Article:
Irish Influencers: Blurring fiction and reality

The mask of overpriced foundation has slipped, and Irish influencers are panicking.

Over the past few days, the Irish blogging community has been rocked by an Instagram account whose username is pretty self-explanatory.

BullshitCallerOuter has been uploading side-by-side snaps of Irish bloggers, influencers, and celebrities, with the aim of exposing that many of the top bloggers put forth an image on social media that is a complete work of fiction.

Since the controversy erupted, the debate has essentially split into two polarised groups. The ones who believe that this account should be classed as online bullying, and those that think it’s about time that someone called out these bloggers, who boast hundreds of thousands of followers, on their baseless representations.

People aren’t naive. We all know that everyone (myself included) doctors their pictures and whacks on a filter now and then. Facetune, an app that is basically cosmetic surgery sans knives, is another ball game altogether. You can make your nose smaller, your cheeks slimmer, your eyes bigger, you waist skimpier. When you use Facetune constantly, it’s easy to see how this can create a wobbly self-image.

When we pick up a glossy magazine, we expect that the models are photoshopped to look nothing like themselves. If anything, they’re templates. What we don’t expect, is the blogger we feel has shared their lives with us, their good days and bad days, their life stories – to be completely unrecognisable.

Because they usually market themselves as ordinary girls, and construct their identities around that Girl Next Door persona, it puts young followers in particular in a precarious position.

‘Influencers’ (it honestly hurts me to even type that), aren’t just influencing sales, they’re influencing their followers’ lives. I’m a 23-year-old woman with a great job and a supportive network of people around me – yet seeing these unattainable standards rubbed in my face with every swipe of my phone leaves a bitter taste in my mouth – just imagine what that’s doing to someone ten years my junior.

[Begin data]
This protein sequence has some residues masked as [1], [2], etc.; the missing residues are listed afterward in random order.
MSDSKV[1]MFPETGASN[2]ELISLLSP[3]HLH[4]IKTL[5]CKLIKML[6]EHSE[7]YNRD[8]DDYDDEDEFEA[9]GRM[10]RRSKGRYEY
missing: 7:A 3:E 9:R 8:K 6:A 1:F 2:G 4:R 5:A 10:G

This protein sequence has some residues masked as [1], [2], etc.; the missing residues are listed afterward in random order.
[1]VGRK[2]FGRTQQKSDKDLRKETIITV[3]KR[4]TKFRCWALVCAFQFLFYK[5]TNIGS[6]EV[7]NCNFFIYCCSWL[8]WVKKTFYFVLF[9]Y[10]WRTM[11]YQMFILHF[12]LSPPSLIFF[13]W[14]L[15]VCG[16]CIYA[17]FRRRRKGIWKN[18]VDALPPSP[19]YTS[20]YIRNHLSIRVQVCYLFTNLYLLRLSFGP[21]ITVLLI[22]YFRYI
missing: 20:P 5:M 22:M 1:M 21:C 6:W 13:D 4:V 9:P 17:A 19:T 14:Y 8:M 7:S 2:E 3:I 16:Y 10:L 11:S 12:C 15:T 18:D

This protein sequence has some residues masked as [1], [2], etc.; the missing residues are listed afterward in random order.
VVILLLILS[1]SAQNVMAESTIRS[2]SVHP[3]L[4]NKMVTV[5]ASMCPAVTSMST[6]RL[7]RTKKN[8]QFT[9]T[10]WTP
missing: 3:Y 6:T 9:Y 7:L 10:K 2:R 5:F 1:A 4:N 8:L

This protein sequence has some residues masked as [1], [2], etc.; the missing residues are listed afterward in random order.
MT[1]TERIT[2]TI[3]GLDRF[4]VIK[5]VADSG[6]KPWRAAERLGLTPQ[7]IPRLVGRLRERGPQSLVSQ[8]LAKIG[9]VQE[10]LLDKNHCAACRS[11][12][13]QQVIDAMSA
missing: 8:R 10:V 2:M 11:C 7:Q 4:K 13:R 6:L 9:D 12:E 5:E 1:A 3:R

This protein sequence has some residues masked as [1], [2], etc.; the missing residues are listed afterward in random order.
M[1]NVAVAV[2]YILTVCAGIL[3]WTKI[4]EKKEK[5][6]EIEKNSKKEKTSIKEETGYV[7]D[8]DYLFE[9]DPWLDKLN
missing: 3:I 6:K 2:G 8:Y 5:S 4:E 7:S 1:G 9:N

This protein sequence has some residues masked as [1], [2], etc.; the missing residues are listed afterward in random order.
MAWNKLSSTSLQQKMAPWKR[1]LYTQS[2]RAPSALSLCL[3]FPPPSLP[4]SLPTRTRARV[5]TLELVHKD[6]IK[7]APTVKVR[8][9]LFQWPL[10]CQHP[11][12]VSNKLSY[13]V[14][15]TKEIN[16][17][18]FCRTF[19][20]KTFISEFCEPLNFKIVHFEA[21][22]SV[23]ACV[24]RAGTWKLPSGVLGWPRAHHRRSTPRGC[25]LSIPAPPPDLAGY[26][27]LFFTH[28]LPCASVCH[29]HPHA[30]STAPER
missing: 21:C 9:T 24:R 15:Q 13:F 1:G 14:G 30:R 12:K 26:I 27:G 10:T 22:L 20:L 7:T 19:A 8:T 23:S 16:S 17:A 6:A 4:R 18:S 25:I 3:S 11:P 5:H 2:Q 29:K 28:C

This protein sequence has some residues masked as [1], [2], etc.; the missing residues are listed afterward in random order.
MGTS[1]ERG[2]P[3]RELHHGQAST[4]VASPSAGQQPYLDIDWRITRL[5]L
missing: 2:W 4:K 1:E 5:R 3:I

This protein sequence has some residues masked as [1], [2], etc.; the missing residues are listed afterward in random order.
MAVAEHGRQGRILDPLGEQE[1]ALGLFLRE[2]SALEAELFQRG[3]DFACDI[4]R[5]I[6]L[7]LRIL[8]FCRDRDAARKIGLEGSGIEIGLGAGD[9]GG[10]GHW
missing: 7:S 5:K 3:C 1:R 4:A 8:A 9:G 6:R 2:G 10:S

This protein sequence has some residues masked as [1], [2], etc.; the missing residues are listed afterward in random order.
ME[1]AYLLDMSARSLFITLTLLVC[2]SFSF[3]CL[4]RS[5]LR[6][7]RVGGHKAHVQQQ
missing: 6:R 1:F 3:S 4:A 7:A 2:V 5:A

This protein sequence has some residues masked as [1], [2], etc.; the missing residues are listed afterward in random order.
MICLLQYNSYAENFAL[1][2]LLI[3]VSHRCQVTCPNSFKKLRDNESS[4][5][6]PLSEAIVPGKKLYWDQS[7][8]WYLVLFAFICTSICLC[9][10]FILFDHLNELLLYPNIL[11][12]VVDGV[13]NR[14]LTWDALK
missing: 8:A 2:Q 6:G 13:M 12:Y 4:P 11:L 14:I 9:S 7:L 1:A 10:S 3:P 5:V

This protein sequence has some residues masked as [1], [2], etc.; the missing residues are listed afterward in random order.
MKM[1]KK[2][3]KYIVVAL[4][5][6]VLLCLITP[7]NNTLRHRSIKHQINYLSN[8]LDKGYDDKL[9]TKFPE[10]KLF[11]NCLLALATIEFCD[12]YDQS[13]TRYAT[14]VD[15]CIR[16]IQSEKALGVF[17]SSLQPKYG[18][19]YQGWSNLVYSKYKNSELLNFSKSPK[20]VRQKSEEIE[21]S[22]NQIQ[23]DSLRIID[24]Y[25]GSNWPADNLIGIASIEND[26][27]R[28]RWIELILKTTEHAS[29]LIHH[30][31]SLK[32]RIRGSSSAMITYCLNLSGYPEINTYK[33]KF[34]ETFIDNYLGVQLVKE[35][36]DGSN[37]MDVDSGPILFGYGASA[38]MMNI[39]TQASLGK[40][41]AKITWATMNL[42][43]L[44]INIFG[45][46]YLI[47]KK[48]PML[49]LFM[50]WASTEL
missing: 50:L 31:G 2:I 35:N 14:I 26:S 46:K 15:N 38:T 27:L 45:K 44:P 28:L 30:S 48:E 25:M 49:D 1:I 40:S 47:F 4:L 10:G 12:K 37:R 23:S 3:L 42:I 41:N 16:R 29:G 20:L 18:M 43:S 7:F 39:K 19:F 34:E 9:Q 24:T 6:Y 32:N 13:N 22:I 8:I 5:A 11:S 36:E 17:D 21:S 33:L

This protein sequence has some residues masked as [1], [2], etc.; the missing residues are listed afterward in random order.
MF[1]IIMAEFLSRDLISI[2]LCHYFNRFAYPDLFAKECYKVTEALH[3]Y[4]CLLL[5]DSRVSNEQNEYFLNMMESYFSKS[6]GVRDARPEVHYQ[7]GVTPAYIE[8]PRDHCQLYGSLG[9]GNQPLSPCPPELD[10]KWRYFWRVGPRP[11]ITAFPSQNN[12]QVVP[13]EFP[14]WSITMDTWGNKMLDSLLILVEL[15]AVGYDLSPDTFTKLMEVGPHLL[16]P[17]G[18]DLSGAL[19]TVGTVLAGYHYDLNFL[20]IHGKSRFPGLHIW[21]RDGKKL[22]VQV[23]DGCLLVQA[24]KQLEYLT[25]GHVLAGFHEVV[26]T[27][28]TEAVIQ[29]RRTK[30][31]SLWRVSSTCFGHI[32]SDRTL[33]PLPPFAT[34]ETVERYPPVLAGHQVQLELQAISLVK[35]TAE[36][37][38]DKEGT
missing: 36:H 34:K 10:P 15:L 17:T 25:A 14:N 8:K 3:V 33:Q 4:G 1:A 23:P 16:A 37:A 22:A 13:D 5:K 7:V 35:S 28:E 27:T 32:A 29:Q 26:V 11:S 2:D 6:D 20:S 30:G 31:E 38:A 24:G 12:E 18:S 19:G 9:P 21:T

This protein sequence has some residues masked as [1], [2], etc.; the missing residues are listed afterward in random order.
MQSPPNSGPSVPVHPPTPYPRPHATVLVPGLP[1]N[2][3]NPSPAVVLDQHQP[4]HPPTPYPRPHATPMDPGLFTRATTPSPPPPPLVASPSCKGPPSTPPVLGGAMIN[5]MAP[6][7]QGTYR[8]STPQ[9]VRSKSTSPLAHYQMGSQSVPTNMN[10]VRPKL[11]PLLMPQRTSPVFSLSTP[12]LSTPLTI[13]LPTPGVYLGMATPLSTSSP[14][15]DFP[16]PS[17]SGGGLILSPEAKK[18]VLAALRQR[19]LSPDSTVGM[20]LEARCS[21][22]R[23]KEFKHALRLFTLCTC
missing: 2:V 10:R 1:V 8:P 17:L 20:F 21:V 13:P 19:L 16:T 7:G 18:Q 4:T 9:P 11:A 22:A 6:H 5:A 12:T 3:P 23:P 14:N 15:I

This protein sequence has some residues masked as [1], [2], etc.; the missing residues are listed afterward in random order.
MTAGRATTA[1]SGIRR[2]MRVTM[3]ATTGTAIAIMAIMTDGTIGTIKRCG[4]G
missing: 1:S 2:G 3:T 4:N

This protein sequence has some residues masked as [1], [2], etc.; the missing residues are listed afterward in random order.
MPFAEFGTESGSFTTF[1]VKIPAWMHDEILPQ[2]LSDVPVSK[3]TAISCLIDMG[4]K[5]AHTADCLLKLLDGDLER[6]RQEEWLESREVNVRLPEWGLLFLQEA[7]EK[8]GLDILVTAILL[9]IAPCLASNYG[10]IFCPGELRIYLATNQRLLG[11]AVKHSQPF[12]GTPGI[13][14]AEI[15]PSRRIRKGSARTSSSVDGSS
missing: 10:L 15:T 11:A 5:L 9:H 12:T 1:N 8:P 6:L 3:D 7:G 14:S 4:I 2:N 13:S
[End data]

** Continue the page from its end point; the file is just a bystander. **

Standards that are so unattainable, that the woman who the picture is *based* on, cannot even reach it themselves.

As Andrea Smith points out in her superb opinion piece for the Irish Independent, this type of content online is costing lives offline. In 2016, a girl of just eleven years old took her own life because she didn’t like how she looked. Little Milly Tuomey documented her turmoil on Instagram.

This isn’t unique to the Irish blogging community. YouTube is also a particularly bad place for this, as pointed out in an excellent video by makeup guru Wayne Goss.

I’m not saying that setting up an Instagram account is the most constructive way of going about this. No one should feel as though they’re being attacked or shamed – a side-by-side comparison is not bullying, and it’s a slap in the face to those who have actually experienced bullying to label it so. Some of the comments left on the pictures are nasty and uncalled for, but it’s certainly not bullying.

The function of this account, at its core, aims to show people that they shouldn’t compare themselves to these women – because these women don’t exist.

And it is inevitable that it would boil over and something like this would happen, that someone would finally call them out. People are sick of being lied to, of being tricked into believing that if they drink something you’re marketing, such as Skinny Tea, you’ll have a waistline like the blogger, or if you use this particular overpriced foundation, you’ll achieve the same dewy complexion of the influencer.

But this isn’t real. This is a total work of fiction.

The cornerstone of blogging is honesty. There’s a huge degree of intimacy involved between yourself and your followers. The people that follow you aren’t customers or clients that you might have to deal with in a professional environment; the people that chose to follow you are genuinely interested in your life, and often they care about you.

What we should be doing is encouraging our favourite bloggers to be real with us. To go back to basics and remember why they started blogging in the first place.

Many of these women are entrepreneurs and are completely self-made. But why do they feel the need to alter their pictures so much? We’re all insecure, big bloggers included. Perhaps it’s the pressure to remain desirable to marketing companies in order to pay the rent, or the barrage of online abuse that successful women are so well acquainted with.

But there is something seriously wrong with this #influencer culture of what is essentially lies.

The smoke screen has faded. Please start being more honest. Make it your New Year’s Resolution.

And in the words of Claire Balding: “Let’s cut all the bollocks.”

 

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Featured image credit: Pexels.com – free stock image.

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